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Tuesday, April 12, 2016

Thinking Moves and Other Great Routines for Learning

We all know that learning doesn’t happen through the mere delivery of information or we would all be geniuses, after all information is coming at us a mile a minute these days.  Learning only occurs when we do something with that information.  For our students, that might mean that they can identify the parts, develop questions around, look at different perspectives, reason, make connections and synthesize explanations with the content they are given.

Thinking Moves
The people at Harvard’s Project Zero call these “thinking moves” and have demonstrated that they are the activities that lead to learning.  These folks have also substantiated what I have been saying all along “When kids have structures for learning, better learning emerges.” They assert that you can teach children learning routines, give them a repertoire of “thinking moves” from a very young age, that will deepen their qualitative and quantitative understanding of the world.  Learn more 
Sourced from:  The Cultures of Thinking Project at Project Zero Harvard Graduate School of Education
Now, that’s what I’m talking about!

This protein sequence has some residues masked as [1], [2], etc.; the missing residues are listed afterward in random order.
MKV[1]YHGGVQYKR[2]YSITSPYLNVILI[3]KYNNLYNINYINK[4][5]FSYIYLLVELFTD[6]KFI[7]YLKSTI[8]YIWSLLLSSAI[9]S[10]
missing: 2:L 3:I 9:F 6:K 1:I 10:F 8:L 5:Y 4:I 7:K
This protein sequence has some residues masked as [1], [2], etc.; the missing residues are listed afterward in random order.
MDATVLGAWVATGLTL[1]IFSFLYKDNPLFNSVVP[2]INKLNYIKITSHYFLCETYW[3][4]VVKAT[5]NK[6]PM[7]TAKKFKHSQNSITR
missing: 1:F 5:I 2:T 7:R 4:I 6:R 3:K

Teaching kids how to think, connect and use the information that they are getting is the whole gist of any classroom.  So, what if you don’t get kids at a very young age?  What if they come to you without a repertoire of thinking moves?  Well, it is never too late to give them a “thinking routine” that can help them understand and clarify the issues, develop arguments, assess what is important and name what should happen next.  SCAN is the perfect thinking routine to introduce your middle school and above to a deeper understanding of the issues, regardless of the content area that you teach.  SCAN, explained in my last blog, is a simple thinking routine that is easy enough for adolescents to use and robust enough to be valuable for school leaders.

Bottom Line
Making good thinking processes routine for our students can help them become better learners and is giving them a tool that they can use for life.  Teaching kids how to think, not what to think, should be our ultimate goal. How do you promote thinking in your classroom?

BTW: Free Tech Tool gets them started
The SCAN online tool, a collaborative internet site due to go offline on June 30th, has got the SCAN critical thinking “routine” built into it.  With its engaging online discussion style and library with a variety of topics (plus you can write your own), it is a great way to get kids to develop that thinking routine and incorporate it into their daily lives and your daily lessons.  Check out this simple video to see how the free SCAN tool works.

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